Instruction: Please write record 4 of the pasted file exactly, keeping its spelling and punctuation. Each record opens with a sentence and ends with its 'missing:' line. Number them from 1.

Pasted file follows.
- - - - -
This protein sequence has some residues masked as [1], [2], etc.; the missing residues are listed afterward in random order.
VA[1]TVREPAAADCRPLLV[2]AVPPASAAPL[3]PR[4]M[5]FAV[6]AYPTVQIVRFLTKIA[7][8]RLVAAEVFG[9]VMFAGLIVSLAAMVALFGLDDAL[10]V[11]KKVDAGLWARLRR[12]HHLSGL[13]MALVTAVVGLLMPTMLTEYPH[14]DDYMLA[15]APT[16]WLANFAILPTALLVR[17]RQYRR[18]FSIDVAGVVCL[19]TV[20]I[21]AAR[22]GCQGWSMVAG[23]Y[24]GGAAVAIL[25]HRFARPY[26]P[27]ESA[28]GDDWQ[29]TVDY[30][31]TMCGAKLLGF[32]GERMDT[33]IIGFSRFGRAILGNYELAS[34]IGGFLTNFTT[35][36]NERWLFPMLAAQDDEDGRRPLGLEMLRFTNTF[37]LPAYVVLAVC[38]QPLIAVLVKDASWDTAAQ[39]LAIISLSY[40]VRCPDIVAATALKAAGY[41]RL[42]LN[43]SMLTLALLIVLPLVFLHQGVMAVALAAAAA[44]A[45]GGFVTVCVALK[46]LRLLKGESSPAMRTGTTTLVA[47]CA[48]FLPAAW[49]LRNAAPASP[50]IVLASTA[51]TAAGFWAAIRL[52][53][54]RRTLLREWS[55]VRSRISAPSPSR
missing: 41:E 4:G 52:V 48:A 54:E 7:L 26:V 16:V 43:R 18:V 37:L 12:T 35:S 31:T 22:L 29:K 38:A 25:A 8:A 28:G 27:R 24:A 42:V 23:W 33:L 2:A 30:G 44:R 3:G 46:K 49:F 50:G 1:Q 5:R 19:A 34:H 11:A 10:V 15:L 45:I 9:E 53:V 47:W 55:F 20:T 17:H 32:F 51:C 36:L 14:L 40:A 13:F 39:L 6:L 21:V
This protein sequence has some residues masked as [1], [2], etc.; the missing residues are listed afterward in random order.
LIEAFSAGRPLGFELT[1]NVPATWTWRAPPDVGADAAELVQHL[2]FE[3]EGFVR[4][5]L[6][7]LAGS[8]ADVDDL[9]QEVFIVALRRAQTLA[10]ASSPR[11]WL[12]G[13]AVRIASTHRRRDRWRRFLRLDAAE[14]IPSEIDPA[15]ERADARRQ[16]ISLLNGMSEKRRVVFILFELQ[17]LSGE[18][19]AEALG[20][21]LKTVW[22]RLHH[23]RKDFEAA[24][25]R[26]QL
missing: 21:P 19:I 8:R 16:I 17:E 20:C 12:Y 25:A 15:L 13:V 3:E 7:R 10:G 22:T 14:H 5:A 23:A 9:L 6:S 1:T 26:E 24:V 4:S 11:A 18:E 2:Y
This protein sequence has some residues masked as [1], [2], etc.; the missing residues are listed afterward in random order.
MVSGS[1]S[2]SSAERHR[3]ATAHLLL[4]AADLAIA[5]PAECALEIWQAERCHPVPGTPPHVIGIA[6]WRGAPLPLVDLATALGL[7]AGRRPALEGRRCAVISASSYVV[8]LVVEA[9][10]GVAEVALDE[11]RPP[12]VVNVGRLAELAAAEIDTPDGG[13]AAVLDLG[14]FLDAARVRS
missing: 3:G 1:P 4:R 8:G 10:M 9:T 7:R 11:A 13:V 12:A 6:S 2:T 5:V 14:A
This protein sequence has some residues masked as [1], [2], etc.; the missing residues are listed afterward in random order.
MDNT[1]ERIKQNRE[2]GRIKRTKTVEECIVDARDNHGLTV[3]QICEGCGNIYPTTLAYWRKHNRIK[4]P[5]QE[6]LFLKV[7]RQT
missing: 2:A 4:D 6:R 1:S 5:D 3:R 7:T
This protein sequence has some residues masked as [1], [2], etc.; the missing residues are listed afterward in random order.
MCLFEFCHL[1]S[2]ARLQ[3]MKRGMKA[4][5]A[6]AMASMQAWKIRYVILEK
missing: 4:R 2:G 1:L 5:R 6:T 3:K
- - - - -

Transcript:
This protein sequence has some residues masked as [1], [2], etc.; the missing residues are listed afterward in random order.
MDNT[1]ERIKQNRE[2]GRIKRTKTVEECIVDARDNHGLTV[3]QICEGCGNIYPTTLAYWRKHNRIK[4]P[5]QE[6]LFLKV[7]RQT
missing: 2:A 4:D 6:R 1:S 5:D 3:R 7:T